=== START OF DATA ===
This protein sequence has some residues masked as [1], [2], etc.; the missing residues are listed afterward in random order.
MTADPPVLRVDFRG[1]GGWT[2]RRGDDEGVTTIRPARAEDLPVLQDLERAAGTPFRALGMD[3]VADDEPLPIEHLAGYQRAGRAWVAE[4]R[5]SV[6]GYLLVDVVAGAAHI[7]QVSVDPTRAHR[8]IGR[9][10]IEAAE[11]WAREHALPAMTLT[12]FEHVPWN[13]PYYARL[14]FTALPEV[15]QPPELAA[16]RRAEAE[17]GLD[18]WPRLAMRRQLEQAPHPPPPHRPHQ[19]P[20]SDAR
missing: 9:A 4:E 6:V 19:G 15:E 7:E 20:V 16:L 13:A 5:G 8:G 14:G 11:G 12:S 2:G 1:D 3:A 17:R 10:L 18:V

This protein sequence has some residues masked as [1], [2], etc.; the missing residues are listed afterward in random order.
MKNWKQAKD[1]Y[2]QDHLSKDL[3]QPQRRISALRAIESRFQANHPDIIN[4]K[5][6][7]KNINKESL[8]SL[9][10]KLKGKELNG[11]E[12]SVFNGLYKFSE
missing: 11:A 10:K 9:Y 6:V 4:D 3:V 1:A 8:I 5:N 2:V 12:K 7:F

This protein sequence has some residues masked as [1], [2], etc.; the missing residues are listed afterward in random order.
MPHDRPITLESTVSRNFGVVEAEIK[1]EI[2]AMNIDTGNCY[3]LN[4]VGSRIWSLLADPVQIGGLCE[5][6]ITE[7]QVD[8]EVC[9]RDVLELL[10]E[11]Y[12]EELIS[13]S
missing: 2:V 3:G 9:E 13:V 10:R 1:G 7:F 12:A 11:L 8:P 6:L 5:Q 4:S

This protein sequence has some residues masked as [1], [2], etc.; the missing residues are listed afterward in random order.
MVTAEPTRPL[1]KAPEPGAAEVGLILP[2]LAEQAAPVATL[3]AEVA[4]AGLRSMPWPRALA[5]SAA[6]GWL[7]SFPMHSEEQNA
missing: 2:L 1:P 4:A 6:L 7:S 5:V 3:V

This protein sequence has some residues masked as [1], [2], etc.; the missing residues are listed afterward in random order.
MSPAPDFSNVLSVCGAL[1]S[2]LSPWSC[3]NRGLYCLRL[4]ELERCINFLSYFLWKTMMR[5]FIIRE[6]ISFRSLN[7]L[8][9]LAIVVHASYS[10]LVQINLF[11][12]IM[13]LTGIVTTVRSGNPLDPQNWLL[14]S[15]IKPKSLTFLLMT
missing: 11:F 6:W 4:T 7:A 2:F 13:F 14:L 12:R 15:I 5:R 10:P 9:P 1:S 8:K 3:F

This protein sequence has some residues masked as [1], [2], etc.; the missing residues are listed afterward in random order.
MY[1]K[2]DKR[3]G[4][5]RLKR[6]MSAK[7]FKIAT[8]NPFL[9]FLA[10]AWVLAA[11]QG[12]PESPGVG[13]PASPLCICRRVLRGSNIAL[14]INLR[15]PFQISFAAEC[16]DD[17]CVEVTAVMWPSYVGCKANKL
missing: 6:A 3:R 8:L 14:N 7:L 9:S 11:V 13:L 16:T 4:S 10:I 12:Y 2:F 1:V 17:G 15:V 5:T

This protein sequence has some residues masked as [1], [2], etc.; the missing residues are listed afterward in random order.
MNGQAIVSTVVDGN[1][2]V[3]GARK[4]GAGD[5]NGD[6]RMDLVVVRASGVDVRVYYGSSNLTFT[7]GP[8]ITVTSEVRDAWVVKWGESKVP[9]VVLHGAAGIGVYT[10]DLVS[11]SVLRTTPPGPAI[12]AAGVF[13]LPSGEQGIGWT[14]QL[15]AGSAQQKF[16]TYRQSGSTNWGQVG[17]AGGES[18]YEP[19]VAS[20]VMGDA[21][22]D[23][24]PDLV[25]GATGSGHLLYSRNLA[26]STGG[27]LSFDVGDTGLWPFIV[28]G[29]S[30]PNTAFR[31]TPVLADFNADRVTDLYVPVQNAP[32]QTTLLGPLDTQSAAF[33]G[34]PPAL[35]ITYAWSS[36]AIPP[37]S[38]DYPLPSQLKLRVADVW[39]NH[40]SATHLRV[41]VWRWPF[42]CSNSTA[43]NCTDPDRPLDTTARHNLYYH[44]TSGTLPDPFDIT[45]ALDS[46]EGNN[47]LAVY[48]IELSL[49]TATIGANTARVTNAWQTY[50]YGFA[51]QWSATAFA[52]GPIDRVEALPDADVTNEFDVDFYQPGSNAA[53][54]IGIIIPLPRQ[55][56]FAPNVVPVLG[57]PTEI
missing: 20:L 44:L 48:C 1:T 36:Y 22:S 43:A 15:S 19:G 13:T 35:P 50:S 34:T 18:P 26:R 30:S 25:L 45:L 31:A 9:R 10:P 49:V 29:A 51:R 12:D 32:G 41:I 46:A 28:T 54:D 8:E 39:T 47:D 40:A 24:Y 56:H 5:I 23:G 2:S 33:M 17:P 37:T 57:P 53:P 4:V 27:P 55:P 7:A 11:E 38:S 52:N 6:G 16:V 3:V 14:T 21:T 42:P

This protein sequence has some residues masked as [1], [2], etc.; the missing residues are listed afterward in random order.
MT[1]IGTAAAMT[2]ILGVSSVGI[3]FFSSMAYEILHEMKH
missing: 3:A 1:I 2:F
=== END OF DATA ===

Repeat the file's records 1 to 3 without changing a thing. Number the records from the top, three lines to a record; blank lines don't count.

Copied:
This protein sequence has some residues masked as [1], [2], etc.; the missing residues are listed afterward in random order.
MTADPPVLRVDFRG[1]GGWT[2]RRGDDEGVTTIRPARAEDLPVLQDLERAAGTPFRALGMD[3]VADDEPLPIEHLAGYQRAGRAWVAE[4]R[5]SV[6]GYLLVDVVAGAAHI[7]QVSVDPTRAHR[8]IGR[9][10]IEAAE[11]WAREHALPAMTLT[12]FEHVPWN[13]PYYARL[14]FTALPEV[15]QPPELAA[16]RRAEAE[17]GLD[18]WPRLAMRRQLEQAPHPPPPHRPHQ[19]P[20]SDAR
missing: 9:A 4:E 6:V 19:G 15:E 7:E 20:V 16:L 13:A 5:G 8:G 14:G 11:G 12:S 2:G 1:D 3:A 17:R 10:L 18:V

This protein sequence has some residues masked as [1], [2], etc.; the missing residues are listed afterward in random order.
MKNWKQAKD[1]Y[2]QDHLSKDL[3]QPQRRISALRAIESRFQANHPDIIN[4]K[5][6][7]KNINKESL[8]SL[9][10]KLKGKELNG[11]E[12]SVFNGLYKFSE
missing: 11:A 10:K 9:Y 6:V 4:D 3:V 1:A 8:I 5:N 2:V 12:K 7:F

This protein sequence has some residues masked as [1], [2], etc.; the missing residues are listed afterward in random order.
MPHDRPITLESTVSRNFGVVEAEIK[1]EI[2]AMNIDTGNCY[3]LN[4]VGSRIWSLLADPVQIGGLCE[5][6]ITE[7]QVD[8]EVC[9]RDVLELL[10]E[11]Y[12]EELIS[13]S
missing: 2:V 3:G 9:E 13:V 10:R 1:G 7:F 12:A 11:L 8:P 6:L 5:Q 4:S